Talking Heads: The New Science of How Conversation Shapes Our Worlds by Shane O’Mara (Bodley Head, 2023)
The author (St Anne’s, 1994) is Professor of Experimental Brain Research at Trinity College, Dublin, and a prominent neuroscientist.
This is a very important book because it drills down into how we shape realities through conversation and dialogue, including identity, filtering down into bedrock convictions that can result in wars.
Wait a minute? Wars? Yes exactly. The book starts with memory, amnesia, dementia; the personal stuff. But then it progresses to shared cognitive realities, pasts and futures, the creation of culture, and then in chapter 8, ‘Our Nations Began as Conversations: Countries are Cognitive Constructs.’
There is much of interest along the way. Shane argues that our populous cities are miraculous evidence of human peaceability, relatively speaking. That is to say, close relatives like chimpanzees are twenty to thirty times more aggressive to each other than are we.
But Seneca was also right when he said that ‘Everyone prefers belief to the exercise of judgement.’ So it’s not a big leap to agreeing with each other that a particular election was stolen even if it wasn’t. Reason is subject to bias.
The book culminates in a great shazam. The author considers the many popular nation and passport ‘rankings’ that seek to demonstrate which passport is the most desirable to own. Such rankings are nothing but ‘meta-collective status comparison.’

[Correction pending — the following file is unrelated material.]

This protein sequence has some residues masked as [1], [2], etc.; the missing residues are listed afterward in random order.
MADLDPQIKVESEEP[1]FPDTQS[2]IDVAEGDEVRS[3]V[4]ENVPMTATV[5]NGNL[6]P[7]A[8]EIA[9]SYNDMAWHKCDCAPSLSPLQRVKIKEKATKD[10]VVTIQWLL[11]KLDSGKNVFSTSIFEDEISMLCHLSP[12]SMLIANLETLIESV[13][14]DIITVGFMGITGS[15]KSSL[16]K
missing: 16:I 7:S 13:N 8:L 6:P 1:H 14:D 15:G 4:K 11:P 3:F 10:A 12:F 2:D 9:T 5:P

Conceived before COVID but finished amidst Russian attempts to annihilate Ukraine, the author appends a wise afternote addressing the fact that as a species we forget plagues but remember wars. We’re a funny lot, us humans.
The author notes his podcast with fellow Oxonian and former UK FCO diplomat, and frequenter of these pages, Arthur Snell (Magdalen, 1994): https://shows.acast.com/65196b0b1488340011cf14a1
Shaping Nations and Markets: Identity Capital, Trade, and the Populist Rage (Routledge, 2023) by Vinícius Guilherme Rodrigues Vieira.
An academic work with a frightening cover price but relates to the theme of national identity. Vinícius (Nuffield, 2010) employs a mixed methods approach to get into the deeply contested terrain of why a nation might pursue liberalism or protectionism in matters economic. Too often, he contends, the subject has been viewed in terms of economic rationalism, which is naïve. The author proposes that something is missing—identity capital. This book offers a theoretical framework to unpack national identity, trade liberalization, nationalist-populism, domestic politics, and globalization. The author argues that the key for identifying whether liberalizing or protectionist coalitions prevail in trade negotiations is identity capital. He offers a comparison of the three largest contemporary, federal, multicultural democracies: Brazil, India, and the United States.
The Mind in Motion: Literary Journeys by Janice Rossen (Madcap Press, 2024)